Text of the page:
Issue Date: January 10, 2011
Fine Chemicals: Executives See An 'Okay' Year Ahead
The pharmaceutical fine chemicals sector stands on firmer ground today than it did at the beginning of 2010, when major players speculated that the recession-triggered downturn had hit bottom. Indeed, business picked up in 2010, and manufacturers of drug intermediates and active ingredients are expressing optimism for 2011 tempered by a lowering of expectations.
“The good news is that requests for proposals in clinical development work appear to be going into 2011 moving in the right direction,” Cambrex CEO Steven M. Klosk says. “But whether projects will continue to be funded and have work done on them is still a bit of a question. We saw some improvement in 2010 and hope to see it continue in 2011.”
Customers that drew down inventories in 2009 began restocking last year, Klosk notes. Business may also be picking up as a result of a jump in prescriptions written for generic drugs, and he sees potential growth on the back of generic drug acquisitions by big pharma companies in high-growth emerging markets.
Aslam Malik, president of Ampac Fine Chemicals, says business has picked up slowly but steadily since 2009. “We are definitely seeing an increase in development work—projects in Phase I and Phase II clinical trials.”
He agrees with Klosk that customers are returning after working off inventory. “But people are still very conservative in ordering quantities,” Malik says. “Drug companies’ working capital is more controlled, and people are more cautious. It is nothing like it was in 2007 and ’08.”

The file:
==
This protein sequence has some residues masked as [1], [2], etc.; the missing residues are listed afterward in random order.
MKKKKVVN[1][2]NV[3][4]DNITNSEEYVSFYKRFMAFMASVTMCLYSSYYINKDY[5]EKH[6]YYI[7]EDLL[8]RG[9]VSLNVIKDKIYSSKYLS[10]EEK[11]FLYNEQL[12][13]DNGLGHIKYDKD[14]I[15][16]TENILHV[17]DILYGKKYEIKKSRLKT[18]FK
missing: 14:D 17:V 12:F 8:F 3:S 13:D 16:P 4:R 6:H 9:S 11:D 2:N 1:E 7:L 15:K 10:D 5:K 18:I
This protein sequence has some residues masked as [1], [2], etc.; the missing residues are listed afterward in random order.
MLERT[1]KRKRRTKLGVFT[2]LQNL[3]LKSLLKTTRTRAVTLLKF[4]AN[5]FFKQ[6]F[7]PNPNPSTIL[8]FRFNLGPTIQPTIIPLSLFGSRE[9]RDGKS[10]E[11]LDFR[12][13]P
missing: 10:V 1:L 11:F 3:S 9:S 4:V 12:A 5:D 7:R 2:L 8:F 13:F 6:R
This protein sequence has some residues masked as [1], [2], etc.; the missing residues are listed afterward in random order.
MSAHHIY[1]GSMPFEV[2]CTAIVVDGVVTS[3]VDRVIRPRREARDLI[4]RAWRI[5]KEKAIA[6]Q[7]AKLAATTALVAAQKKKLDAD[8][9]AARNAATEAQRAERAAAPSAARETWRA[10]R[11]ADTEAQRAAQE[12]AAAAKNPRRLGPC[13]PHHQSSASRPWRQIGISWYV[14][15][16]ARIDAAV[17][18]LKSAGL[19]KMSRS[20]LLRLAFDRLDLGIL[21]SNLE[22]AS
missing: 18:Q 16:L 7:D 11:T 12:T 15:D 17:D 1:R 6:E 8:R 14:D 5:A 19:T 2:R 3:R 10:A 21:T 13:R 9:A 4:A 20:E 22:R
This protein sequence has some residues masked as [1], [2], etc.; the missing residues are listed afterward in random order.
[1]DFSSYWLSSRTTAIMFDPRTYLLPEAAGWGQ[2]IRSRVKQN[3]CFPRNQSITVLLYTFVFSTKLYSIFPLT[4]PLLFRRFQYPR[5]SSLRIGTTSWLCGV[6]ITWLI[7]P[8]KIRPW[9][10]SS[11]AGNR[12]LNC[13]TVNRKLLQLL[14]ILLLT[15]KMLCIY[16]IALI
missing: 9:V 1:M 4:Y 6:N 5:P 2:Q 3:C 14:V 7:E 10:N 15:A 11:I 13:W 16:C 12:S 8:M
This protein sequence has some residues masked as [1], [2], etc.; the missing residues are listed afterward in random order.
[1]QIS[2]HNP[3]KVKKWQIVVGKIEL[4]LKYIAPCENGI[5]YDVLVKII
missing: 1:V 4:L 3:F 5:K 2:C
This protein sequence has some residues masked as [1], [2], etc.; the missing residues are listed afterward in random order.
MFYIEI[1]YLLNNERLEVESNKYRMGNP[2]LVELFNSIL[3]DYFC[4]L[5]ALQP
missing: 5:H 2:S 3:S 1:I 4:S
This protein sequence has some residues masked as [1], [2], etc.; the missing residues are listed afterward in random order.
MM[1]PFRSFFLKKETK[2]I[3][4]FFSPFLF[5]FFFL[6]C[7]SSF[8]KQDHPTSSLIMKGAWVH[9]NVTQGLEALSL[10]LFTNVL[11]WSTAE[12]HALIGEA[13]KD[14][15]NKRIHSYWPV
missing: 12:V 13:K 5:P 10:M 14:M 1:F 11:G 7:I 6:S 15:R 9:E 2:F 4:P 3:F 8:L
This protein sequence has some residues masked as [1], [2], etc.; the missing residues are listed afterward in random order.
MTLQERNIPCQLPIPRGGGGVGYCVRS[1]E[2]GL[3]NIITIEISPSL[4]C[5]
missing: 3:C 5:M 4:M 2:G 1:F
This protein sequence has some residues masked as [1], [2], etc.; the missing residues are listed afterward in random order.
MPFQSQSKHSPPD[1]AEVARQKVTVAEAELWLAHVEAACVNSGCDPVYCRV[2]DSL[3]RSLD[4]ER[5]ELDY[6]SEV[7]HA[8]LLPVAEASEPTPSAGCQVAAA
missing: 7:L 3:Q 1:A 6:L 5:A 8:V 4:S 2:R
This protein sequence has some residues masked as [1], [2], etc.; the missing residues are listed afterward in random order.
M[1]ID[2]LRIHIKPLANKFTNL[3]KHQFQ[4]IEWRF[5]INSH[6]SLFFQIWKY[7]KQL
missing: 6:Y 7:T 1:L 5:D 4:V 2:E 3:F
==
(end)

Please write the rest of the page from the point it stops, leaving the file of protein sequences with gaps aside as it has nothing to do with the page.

Stefan Borgas, CEO of industry leader Lonza, expresses guarded optimism regarding a return to growth. “Although visibility continues to improve, volatility is persistent—mainly due to slow regulatory product approvals,” he said in announcing third-quarter 2010 earnings. “In addition, the macroeconomic environment remains challenging.”
Fine chemicals firms will continue to broaden their offerings, especially by adding final-dosage-form capability. Last year, Cambrex acquired a 51% stake in Zenara Pharma, an Indian finished-dose specialist, and Albany Molecular Research acquired the U.S. injectable-drug formulator Hyaluron. Lonza failed in an attempt to acquire formulator Patheon but claims it is still on the lookout for similar assets.
Consultant James Bruno, president of Chemical & Pharmaceutical Solutions, sees some reason for optimism in the market but identifies lingering instability. “A number of people I talk to aren’t convinced we’ve hit the bottom,” he says. “Pipelines are weak, which isn’t helping. Pharmaceutical industry consolidation isn’t helping.” And Bruno sees little in new-product pipelines to indicate a boost in business anytime soon. “2011 will be an okay year,” he says. “But don’t expect real growth until 2012.”
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